Boys is very dated in its look, by necessity, and attitudes by the winds of change but its story is timeless. The cast is by and large very good. I saw if many years after it came out and by then there were factors that made a clean view difficult. Firstly it was a bit distracting that the actor who played Alan-Peter White-was Linc on All My Children for years and every time he was on screen that fact kept popping into my head! Then I had also read of the tragic trajectory of Robert La Tourneaux's-Cowboy Tex-life. I'd love to see the current Broadway production to see how they've updated and reworked the play.

    Speaking of plays I saw the stage version of Love, Valour, Compassion shortly before I saw the film and the movie suffered in comparison. Perhaps it was the immediacy of the theatre that made the picture feel a bit stilted and awkward but it didn't move me the way the first did.

    It's been years since I watched Broken Hearts Club and my memory is somewhat vague. I liked it but wasn't bowled over-though the cast is certainly easy on the eye.

    Since the choices are vast this week I went with three favorites that are all about female friendship.

    The Women (1939)-Wealthy happily married Mary Haines (Norma Shearer) spends her days in the company of a circle of equally well-heeled women friends whose main distraction is gossiping about each other. The worst offender is Mary’s cousin Sylvia Fowler (Rosalind Russell) a smiling Judas with a vicious streak. When Sylvia finds out at the beauty parlor that Mary’s husband is stepping out on her with a cheap piece of baggage named Crystal Allen (Joan Crawford) she makes sure Mary finds out protesting all the time she’s doing it for her own good. It’s off to Reno and back where new complications await Mary and her buddies both old and new. Witty comedy has an entirely female cast (down to the animals) and great dialog. Musicalized (pleasantly if unmemorably) in the 50’s as The Opposite Sex with Joan Collins stepping in for Crawford and shredded in 2008 with an abysmal redo.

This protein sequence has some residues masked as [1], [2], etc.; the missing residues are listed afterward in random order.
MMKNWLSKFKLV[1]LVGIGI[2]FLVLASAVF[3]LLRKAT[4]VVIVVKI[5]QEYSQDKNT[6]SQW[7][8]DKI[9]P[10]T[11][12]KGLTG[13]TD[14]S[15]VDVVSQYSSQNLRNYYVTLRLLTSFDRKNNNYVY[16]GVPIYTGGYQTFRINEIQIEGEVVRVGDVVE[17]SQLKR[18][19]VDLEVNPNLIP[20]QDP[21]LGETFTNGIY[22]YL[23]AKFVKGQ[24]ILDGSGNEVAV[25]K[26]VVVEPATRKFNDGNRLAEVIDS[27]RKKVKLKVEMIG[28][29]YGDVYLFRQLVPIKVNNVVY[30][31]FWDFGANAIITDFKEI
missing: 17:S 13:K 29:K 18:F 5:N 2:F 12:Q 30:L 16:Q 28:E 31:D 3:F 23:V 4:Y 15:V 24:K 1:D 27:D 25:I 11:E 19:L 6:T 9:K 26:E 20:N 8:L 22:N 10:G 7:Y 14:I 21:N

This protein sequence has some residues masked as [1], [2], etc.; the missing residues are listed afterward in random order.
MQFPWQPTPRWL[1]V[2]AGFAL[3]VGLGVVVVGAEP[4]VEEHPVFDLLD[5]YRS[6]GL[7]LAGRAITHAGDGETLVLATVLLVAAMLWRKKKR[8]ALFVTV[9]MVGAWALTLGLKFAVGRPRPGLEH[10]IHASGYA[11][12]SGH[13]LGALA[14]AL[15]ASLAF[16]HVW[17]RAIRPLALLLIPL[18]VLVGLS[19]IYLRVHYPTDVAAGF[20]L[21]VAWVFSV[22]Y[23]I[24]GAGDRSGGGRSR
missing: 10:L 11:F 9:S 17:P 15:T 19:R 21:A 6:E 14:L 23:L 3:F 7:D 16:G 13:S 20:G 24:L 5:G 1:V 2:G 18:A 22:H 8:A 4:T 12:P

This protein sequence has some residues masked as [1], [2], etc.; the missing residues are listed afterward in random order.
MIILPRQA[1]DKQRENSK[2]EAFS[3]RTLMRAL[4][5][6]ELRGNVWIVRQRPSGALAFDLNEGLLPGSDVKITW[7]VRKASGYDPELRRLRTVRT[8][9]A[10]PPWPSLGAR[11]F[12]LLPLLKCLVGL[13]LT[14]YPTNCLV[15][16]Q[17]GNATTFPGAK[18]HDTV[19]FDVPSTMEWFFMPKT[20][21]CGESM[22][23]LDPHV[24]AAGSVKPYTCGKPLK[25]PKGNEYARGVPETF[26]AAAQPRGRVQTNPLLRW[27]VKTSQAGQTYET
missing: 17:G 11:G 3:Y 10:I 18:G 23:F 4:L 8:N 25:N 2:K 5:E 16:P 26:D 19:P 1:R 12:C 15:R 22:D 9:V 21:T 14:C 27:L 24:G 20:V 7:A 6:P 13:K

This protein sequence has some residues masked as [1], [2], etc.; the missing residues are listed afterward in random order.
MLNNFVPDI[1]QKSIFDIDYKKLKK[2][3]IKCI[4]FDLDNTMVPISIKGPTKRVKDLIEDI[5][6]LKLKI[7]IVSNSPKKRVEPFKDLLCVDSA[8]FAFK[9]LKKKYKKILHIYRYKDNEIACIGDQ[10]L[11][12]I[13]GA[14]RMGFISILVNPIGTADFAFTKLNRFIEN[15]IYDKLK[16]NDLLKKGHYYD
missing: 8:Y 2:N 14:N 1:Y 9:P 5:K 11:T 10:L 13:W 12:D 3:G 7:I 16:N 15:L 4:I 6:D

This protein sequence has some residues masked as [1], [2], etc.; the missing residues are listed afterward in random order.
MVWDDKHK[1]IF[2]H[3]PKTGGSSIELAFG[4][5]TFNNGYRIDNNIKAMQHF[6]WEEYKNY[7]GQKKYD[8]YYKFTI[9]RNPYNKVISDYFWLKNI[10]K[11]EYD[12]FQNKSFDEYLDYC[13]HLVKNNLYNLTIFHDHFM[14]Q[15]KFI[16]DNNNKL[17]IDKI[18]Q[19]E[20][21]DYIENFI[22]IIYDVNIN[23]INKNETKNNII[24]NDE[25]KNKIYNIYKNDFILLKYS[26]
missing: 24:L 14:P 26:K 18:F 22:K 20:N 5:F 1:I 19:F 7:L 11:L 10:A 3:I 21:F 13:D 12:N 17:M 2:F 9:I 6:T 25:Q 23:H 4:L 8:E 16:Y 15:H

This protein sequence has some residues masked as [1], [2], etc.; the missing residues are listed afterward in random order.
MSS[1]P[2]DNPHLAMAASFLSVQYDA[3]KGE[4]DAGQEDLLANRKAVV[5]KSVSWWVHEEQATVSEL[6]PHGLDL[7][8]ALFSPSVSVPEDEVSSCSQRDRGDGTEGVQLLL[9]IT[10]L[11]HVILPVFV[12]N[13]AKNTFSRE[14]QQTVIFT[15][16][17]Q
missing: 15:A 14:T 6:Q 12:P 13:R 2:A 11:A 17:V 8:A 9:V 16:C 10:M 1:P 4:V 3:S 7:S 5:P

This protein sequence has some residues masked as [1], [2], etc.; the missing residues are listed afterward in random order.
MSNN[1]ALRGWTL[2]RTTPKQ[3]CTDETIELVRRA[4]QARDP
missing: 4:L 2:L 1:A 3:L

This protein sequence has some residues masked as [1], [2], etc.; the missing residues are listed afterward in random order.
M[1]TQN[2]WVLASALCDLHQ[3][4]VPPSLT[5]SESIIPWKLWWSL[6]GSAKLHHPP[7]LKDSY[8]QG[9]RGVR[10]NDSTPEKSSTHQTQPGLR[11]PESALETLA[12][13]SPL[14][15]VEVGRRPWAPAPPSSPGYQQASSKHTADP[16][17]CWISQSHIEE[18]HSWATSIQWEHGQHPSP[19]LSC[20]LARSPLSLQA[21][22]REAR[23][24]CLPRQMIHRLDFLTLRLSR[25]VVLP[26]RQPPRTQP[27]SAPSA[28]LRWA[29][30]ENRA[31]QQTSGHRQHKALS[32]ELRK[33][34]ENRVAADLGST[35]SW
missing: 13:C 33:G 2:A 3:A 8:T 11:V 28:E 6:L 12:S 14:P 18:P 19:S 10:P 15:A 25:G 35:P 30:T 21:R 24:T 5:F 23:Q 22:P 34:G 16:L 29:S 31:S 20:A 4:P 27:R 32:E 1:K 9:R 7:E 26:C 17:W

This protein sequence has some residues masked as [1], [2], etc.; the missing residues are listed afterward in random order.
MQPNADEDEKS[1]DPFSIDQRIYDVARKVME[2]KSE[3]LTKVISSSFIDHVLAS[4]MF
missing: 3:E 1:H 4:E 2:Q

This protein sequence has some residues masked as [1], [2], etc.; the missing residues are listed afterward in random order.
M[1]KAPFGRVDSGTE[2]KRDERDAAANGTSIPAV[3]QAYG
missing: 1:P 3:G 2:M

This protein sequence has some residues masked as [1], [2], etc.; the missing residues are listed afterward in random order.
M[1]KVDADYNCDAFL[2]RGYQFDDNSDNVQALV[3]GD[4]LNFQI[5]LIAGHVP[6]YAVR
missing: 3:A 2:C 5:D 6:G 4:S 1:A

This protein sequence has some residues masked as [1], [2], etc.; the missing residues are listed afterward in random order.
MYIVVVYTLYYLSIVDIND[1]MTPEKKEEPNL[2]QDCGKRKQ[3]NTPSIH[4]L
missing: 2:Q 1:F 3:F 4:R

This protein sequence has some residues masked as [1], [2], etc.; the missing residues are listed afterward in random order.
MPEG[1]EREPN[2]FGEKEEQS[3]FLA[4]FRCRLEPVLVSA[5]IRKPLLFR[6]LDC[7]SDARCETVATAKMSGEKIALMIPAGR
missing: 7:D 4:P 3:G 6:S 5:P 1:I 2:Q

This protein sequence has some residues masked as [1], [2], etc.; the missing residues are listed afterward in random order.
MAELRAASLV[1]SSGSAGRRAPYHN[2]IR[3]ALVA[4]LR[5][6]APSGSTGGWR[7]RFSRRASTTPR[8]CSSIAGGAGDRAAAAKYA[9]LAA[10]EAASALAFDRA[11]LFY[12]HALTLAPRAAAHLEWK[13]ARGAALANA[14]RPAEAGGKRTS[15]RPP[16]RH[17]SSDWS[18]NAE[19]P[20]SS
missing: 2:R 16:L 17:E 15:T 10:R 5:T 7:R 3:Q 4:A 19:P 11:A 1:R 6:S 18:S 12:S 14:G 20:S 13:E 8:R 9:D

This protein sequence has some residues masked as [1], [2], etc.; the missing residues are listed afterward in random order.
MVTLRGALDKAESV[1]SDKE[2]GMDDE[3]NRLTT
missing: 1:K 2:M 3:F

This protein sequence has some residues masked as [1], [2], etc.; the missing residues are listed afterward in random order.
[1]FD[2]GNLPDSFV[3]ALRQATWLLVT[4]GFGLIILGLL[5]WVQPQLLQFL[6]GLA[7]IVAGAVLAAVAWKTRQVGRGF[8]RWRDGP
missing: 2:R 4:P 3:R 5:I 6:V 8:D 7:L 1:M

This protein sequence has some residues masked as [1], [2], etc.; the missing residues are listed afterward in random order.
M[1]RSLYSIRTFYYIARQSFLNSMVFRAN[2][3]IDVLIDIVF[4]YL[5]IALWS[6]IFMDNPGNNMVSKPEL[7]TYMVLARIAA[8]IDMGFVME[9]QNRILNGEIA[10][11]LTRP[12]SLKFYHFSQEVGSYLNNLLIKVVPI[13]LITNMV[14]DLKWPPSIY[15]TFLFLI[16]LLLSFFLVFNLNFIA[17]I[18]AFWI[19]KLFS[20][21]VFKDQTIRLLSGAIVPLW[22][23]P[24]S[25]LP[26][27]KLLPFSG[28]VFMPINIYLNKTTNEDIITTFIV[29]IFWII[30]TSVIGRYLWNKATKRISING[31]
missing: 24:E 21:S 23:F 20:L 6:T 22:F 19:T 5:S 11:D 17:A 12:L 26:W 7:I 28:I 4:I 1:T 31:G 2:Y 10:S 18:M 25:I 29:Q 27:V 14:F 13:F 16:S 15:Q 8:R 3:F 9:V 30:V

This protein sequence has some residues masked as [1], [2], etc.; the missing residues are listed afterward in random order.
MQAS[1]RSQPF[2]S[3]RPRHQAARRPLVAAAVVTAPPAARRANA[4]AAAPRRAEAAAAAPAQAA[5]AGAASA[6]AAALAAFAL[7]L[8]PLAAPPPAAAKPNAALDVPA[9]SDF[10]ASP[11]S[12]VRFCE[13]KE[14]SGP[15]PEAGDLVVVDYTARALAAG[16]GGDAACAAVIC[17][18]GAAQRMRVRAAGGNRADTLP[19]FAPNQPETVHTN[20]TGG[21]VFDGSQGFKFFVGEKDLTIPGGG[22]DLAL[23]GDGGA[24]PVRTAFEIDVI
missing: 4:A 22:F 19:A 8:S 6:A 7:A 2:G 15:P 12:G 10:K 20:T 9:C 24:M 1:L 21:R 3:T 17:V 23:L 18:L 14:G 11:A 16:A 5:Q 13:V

Old Acquaintance (1943)-Serious minded Kit Marlowe (Bette Davis) and flighty Millie Drake (Miriam Hopkins) have been best friends since college. Several years on Kit is now an acclaimed, respected but not terribly profitable authoress while Millie has married and is expecting a child. During a visit Millie confides to Kit that she’s written a book as well, a romance novel, which Kit passes along to her publisher and which becomes an enormous hit followed year after year by one frothy concoction after another making Millie fantastically rich and successful. However Millie remains envious of Kit as her marriage fails and her daughter turns to Kit as a mother figure and their friendship is strained but never breaks. High class soap opera was notorious at the time for the behind the scenes feud between Davis and talented but legendarily difficult Hopkins-a shameless upstager. At one point Davis had to shake Hopkins hard in a scene and when she finished the crew broke into applause!

    Beaches (1988)-On the Atlantic City beach in the 50’s child performer CC Bloom (Mayim Bialik) meets lost rich kid Hillary Whitney (Marcie Leeds) and they strike up what turns out to be a deep lifelong friendship as they grow up to be Bette Midler and Barbara Hershey. Except for a brief break their kinship endures just about every obstacle under the sun leading to a teary conclusion. Though there is solid work from Lainie Kazan as Midler’s overbearing mother and John Heard as a director both women fall for this is Midler and Hershey’s show and their powerful chemistry carries the movie.

  3. I haven't seen any of these but now I want too. I'm glad you had fun on your vacation!

  4. The Boys in the Band - This is the only one I've heard about and only because the stage play stars have all been making guest appearances on the late night talk shows recently. I didn't know it had been a movie.